An hybrid-electric Britten-Norman Islander aircraft is to be developed with the help of a £9m UK government grant.
Cranfield Aerospace Solutions (CAeS), a commercial aviation engineering company, has been awarded the money by the UK government for Project Fesson to design, manufacture and integrate a hybrid-electric propulsion system into a 9-seat Islander The aircraft is typically used on short flights such as island-hopping routes.
The Project Fresson team includes various UK businesses:
- Rolls-Royce, who will be supplying the power management system
- Denis Ferranti Group, supplying the electric motors
- Delta Motorsport, providing battery packs
- WMG (University of Warwick), who will perform battery testing and characterisation
- Britten-Norman, the aircraft OEM (Original Equipment Manufacturer) providing the baseline aircraft and aircraft data/design support.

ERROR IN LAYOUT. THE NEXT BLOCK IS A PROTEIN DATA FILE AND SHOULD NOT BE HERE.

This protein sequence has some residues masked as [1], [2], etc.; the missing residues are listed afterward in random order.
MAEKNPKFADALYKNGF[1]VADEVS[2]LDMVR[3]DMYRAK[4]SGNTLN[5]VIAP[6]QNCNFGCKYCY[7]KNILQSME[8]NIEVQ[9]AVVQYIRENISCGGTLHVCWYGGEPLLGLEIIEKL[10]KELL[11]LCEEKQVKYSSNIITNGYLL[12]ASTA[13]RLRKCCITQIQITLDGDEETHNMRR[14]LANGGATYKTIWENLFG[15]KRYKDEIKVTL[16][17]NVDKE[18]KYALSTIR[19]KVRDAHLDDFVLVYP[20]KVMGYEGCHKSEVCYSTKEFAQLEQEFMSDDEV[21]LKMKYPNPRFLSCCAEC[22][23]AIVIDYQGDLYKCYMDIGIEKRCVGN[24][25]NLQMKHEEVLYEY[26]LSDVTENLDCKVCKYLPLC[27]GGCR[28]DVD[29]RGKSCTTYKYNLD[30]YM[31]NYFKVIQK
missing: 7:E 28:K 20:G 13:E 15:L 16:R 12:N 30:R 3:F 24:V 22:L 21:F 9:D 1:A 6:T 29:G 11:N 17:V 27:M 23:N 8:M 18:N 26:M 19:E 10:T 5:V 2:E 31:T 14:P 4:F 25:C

CAeS parent Cranfield University will be researching key technology solutions vital for the 30-month project.
Paul Hutton CAeS CEO, said, “The results of this exciting electric aircraft demonstrator project can be rapidly developed into an EASA/CAA certified modification kit, enabling the UK to lead the way with the first passenger-carrying sub-regional aircraft capable of all-electric flight.
“The strength of the industrial partners involved in this project, are underpinned by the world-class aerospace/manufacturing research capabilities of Cranfield University. This is going to accelerate our green transport revolution.”
Following the demonstrator project, CAeS will go on to certify the modification through EASA to obtain a Supplemental Type Certificate. This will then be immediately available in the global market, allowing the current operators of 400+ B-N Islanders to convert their aircraft reducing operating costs and their carbon footprint.
In follow-on phases of CAeS’s green aircraft strategy the intention is to design and implement a similar modification, this time to a larger existing 19-seat sub-regional aircraft type.